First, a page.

Voices from Solitary: Solitary Is a Living Death

by | June 21, 2016

The Correctional Association of New York recently released Voices from Clinton, a report detailing the abuse and isolation many of the incarcerated people at Clinton Correctional Facility in Dannemora, New York, face. (See accompanying post.)  The report follows how punishments and brutality at an already notoriously violent prison have become worse since an escape made by two men in June 2015. It is based largely on the accounts of men incarcerated at Clinton.

“Solitary is a Living Death,” which was included in the report, is a firsthand account of one man’s experiences in Clinton’s Security Housing Unit (SHU). He has been held in solitary confinement for more than 20 years. Since he is in Administrative Segregation (rather than Disciplinary Segregation), he is unaffected even by recent incremental reforms to New York’s solitary confinement practices, and unlikely to be released from isolation. Like all of the accounts in Voices from Clinton, this one was published anonymously to avoid the possibility of retaliation. —Julia Hettiger

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I have spent over 20 years in solitary confinement. As a result of an attempt to escape in the early 1990s, I received 12 years of disciplinary confinement in SHU. After completing this disciplinary sentence, I was immediately placed in administrative segregation (ad seg), where I have been ever since. The statutory maximum for the charge that led to my SHU confinement was a prison sentence of three and a half years to seven. At present, I have been in solitary confinement for three times the maximum length of prison time allowed by the criminal statute. All of us who have been in long-term administrative segregation have been abandoned. Ad seg is the most abusive form of solitary confinement because there is nothing I can do to get out of it.

When my disciplinary SHU sentence was going to end, a senior official from the Inspector General’s (IG) office issued a recommendation that I be placed in ad seg and a hearing was held. All of the reasons given for why I should be held in ad seg were things that had happened before I was given the disciplinary sentence. At the hearing, all of the prison staff recommended that there would be no problem with me being housed in general population. Even two high ranking captains recommended that I be released from solitary. One captain personally told me that if he could just bring me down to general population himself, he would. The only person who testified against me being released from SHU was the official who wrote the ad seg recommendation. Yet the hearing officer sent me to ad seg. I remained in the very same conditions in which I was being held before my disciplinary sentence expired, but now it was more harsh because there was no release date.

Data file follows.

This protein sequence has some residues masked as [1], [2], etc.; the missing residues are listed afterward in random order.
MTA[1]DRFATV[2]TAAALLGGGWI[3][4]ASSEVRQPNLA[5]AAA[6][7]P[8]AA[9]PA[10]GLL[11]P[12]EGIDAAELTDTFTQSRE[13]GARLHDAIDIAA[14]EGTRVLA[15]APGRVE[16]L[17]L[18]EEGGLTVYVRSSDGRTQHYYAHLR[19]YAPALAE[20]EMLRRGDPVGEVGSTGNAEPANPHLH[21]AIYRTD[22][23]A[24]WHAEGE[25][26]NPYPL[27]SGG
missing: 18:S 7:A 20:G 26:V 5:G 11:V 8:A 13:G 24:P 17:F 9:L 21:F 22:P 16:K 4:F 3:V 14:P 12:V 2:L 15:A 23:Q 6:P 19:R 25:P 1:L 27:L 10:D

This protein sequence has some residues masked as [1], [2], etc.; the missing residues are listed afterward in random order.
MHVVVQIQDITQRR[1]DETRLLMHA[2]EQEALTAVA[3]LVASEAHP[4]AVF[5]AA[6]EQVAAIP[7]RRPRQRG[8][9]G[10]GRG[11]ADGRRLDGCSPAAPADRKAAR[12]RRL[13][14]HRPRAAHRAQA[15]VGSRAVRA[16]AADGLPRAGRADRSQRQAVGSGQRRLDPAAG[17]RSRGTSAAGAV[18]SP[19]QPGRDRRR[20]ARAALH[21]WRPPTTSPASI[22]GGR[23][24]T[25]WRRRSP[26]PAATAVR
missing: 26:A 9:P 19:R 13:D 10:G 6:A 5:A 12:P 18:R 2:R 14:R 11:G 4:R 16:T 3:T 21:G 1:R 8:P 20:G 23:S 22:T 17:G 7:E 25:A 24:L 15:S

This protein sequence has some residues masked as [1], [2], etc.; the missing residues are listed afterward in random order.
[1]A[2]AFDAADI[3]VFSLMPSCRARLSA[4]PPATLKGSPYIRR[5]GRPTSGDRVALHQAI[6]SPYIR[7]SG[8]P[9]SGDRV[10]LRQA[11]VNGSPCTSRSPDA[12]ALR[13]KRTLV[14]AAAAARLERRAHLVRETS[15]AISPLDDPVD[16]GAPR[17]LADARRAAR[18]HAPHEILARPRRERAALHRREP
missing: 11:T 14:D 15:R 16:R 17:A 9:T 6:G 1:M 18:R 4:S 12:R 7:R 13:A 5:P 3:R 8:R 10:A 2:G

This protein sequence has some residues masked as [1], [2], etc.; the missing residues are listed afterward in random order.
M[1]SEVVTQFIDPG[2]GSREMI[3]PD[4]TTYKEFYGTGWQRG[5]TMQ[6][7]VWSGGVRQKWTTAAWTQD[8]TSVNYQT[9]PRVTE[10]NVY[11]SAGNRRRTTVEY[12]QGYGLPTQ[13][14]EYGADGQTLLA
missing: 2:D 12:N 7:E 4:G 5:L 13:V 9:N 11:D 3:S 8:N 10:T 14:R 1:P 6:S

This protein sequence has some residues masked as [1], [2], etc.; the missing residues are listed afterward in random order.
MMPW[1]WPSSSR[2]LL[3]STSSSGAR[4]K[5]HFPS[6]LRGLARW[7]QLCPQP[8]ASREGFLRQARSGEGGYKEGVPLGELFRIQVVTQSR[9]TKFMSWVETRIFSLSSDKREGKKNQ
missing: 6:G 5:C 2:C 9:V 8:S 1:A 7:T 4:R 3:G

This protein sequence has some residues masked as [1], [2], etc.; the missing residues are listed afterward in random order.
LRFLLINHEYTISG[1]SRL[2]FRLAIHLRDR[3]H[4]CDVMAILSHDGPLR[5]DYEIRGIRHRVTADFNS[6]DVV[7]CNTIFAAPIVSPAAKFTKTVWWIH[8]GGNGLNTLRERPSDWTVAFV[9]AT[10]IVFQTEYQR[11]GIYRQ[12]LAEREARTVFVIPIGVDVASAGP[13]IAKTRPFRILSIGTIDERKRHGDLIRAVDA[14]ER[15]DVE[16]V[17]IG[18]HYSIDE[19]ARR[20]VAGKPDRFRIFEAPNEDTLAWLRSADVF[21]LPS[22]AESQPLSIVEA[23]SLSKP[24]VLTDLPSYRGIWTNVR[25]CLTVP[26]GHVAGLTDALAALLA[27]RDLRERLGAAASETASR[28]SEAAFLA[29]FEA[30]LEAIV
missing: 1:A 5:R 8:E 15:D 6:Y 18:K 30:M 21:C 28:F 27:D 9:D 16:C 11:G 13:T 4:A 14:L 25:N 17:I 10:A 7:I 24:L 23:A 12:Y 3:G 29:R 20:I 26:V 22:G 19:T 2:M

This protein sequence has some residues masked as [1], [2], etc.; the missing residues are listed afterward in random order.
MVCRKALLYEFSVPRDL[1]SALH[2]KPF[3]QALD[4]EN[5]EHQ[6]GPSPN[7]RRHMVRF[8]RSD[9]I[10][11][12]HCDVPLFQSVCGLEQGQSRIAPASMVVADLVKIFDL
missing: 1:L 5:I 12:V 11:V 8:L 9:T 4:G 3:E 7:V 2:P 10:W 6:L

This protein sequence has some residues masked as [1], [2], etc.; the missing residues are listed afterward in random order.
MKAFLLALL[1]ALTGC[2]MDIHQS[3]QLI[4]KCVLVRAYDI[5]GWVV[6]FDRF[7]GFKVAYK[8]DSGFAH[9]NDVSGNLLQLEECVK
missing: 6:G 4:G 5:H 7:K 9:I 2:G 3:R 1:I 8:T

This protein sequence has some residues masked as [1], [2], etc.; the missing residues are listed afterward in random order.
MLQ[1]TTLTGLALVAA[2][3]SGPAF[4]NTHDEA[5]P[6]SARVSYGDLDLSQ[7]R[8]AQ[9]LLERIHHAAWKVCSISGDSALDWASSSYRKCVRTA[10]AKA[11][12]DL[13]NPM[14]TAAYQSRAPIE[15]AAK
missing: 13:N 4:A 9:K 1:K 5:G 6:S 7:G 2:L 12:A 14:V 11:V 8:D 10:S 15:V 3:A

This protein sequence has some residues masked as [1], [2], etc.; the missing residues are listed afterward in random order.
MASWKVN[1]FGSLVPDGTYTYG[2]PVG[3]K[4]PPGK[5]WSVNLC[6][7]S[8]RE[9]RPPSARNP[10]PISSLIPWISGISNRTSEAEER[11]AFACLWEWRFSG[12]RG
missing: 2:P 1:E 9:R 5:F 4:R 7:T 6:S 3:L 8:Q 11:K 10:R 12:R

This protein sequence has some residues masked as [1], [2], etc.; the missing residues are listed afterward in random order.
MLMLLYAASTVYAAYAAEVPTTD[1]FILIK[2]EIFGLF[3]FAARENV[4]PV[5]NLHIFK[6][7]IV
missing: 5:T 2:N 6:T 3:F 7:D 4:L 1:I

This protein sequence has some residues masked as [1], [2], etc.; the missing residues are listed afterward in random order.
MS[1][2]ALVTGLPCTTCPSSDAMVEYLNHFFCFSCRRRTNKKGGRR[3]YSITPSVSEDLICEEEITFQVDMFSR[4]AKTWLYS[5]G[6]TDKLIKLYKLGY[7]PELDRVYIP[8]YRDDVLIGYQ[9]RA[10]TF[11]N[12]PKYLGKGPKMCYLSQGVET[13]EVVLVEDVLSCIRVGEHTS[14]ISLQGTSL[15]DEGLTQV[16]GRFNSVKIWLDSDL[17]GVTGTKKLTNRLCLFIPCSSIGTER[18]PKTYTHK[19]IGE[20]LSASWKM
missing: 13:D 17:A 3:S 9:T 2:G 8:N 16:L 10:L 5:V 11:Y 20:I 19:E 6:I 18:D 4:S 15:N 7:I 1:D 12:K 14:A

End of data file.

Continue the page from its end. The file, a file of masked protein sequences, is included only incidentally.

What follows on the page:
From the time I was placed in ad seg until the present, there have been paper reviews generally every 60 days. DOCCS repeats the same reasons at these reviews as they had at the initial ad seg determination. They sometimes will put in some additional fabricated reasons, though mostly they note that my conduct had been good but then list the same reasons why I was put in ad seg at the beginning.

I have not had one substantiated disciplinary ticket since I was placed in ad seg. I have not received any substantiated disciplinary ticket for over twelve years. Yet, they keep me in solitary indefinitely.

They say it is not punitive. But in ad seg, I am in my cell 23 hours or more a day. I have one hour a day for recreation. I tend to go outside most days, at least when the weather is ok. But it is just in a bare cage with no equipment. Some people in disciplinary confinement have it better than us even though supposedly we are not being disciplined. People at Southport level 3, for instance, can get more privileges than us. People who have blown up buildings as members of Al Qaeda have TVs and commissary in their cells in federal prison. Ad seg is the ultimate punishment.

I have had a total of eight phones calls in the last 21 years. I have never had a commissary buy. In 2012, they tried to offer us some pilot privileges, but some of us in long-term ad seg rejected them. The pilot program offers: two hours of TV a month, a commissary buy that you can’t use in your cell, an extra hour of rec a week, an extra visit and one phone call a month, and a pair of sneakers and shorts. When it first came out, I made a few phone calls, but then others and I decided to refuse all these privileges because they are token offerings. They are trying to offer us basic things that have already been given to others in SHU; trying to offer us crumbs to make it look like they were giving us something. At Southport, guys had sneakers, in-cell commissary, and phone calls since the 1990s.